publicly presented the outlines of the government agreement between CDA and VVD and the support agreement between them and the PVV under the motto 'Freedom and Responsibility' (p, thanks to DDS).
A Dutch right-wing government: What does that look like? Here are some of the points that may be of interest to an international audience:
The government will employ 3,000 extra police and will nationalize the police force to enable more efficiency. The quota for handing out fines will be abolished. Minimum sentences will be formulated from criminals that commit an offence with a penalty of 12 years prison or more within 10 years after their last conviction. The (in)famous Dutch coffeeshops will become members-only clubs. Only Dutch will be allowed membership.
Immigrants allowed access will start with a temporary of five years. If in that time a crime is committed for which there is a penalty of 12 years in prison or more, citizenship will be revoked and the immigrant will be expelled. Immigration rules will be sharpened with an eye on reducing non-western immigration by 50%. This includes limits on marriage migration, the responsibility to pay for your own integration courses and upping the difficulty level of the exam. Illegal immigration will become a legal offence for which a criminal prosecution can be started. There will be a general ban on the burqa and a ban on wearing a headscarf for police, the public prosecutor's office and the judiciary. Marriage of cousins will be banned in principal.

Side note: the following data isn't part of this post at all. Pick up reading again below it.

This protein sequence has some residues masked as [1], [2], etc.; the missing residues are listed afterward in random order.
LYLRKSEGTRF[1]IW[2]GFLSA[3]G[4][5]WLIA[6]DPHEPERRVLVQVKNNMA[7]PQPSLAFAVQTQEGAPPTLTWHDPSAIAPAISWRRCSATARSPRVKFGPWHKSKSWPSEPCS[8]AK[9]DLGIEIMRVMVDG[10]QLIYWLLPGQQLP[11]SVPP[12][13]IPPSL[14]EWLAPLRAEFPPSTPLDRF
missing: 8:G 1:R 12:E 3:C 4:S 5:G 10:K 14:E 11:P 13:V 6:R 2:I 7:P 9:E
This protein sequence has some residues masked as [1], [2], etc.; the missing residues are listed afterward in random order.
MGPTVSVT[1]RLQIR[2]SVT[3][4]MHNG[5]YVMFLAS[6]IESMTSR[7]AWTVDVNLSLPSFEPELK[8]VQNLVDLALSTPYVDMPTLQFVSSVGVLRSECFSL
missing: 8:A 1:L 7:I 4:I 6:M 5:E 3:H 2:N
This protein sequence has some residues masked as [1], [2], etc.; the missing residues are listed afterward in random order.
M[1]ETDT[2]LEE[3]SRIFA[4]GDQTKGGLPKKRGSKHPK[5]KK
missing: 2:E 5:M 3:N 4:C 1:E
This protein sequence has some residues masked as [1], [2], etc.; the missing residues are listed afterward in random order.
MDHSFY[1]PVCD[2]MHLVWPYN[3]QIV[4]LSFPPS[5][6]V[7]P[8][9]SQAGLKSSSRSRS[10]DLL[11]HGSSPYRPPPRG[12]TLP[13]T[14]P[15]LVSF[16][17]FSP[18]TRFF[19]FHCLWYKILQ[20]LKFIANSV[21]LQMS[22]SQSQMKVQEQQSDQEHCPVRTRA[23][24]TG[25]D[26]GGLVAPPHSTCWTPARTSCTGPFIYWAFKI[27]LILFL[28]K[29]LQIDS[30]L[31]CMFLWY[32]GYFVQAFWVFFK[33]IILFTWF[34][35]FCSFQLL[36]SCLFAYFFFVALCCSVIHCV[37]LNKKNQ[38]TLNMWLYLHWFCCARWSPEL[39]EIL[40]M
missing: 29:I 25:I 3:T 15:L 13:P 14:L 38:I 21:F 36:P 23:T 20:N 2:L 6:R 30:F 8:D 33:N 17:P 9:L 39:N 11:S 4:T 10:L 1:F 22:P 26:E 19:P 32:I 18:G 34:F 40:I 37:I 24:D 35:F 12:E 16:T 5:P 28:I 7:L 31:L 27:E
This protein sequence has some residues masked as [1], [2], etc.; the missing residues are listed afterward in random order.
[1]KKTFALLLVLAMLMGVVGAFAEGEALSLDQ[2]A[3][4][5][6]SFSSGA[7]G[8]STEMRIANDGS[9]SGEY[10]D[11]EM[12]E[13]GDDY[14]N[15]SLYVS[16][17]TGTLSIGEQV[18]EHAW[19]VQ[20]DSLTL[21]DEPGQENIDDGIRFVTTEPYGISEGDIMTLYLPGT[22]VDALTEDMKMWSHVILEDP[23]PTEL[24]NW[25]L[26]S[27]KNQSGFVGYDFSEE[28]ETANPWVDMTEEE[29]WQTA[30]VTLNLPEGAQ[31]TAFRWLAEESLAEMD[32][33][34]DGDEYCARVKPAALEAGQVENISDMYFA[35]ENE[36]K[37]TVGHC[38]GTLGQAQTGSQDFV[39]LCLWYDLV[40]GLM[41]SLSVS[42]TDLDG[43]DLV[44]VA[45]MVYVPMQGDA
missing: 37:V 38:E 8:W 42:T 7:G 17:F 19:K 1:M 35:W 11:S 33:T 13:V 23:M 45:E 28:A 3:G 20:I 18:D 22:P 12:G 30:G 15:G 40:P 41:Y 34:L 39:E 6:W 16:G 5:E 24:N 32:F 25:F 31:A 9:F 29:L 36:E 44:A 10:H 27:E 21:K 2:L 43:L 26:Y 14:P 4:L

Development aid will be reduce from 0.8% of Dutch GDP to 0.7% GDP. Both parliamentary houses will be reduced by a third (50 MP seats in Second chamber, 25 seats in the Senate) to cut government expenses. City, provincial other local councils will also be reduced in size. The budget for Defence will be cut with another 600 million. However, 1 billion extra will be added to the budget for care for the elderly.
The government will work to lower the Dutch contribution to the EUnion. It vowed to work at changing EUnion migration rules to enable a better screening if immigrants. On the other hand it will introduce an energy surcharge to finance subsidies to renewable energy project. While the government is proposing a two-state solution in the Israeli-Palestinian conflict, it states that it will 'further invest' in relations with Israel.
It is a bit of a mixed bag. I don't particularly like the cuts in Defence or the investment of public money in those infernal 'green' renewables schemes. But overall there is a lot to like about the agreements.
The next, and hopefully last, big hurdle will be the CDA party conference. That will be held next Saturday, the exact same day that Geert Wilders has a public engagement in Berlin, in favour of what may become a German sister party to the PVV.
Within the CDA parliamentary fraction there is still discord about the co-operation between CDA, VVD and PVV, with the two remaining dissidents still unwilling to support the agreements on 'principled grounds'. But if an overwhelming majority at the conference votes in favour of the agreements, there will be nowhere left for them to turn to.
Having said that, the conference is set to become a tense one. The attendance will be three times as large as a regular CDA conference, judging from pre-registrations. The two remaining dissidents and former minister Ab Klink have already requested extra speaking time, as has Justice minister Ernst Hirsh Ballin, another known opponent of the agreements. On the positive side: Most reactions from local CDA chapters are positive (NL). The few negative reactions all have to do with Geert Wilders personally, while still positive about the agreements. So possibly they can be convinced to chose substance over form.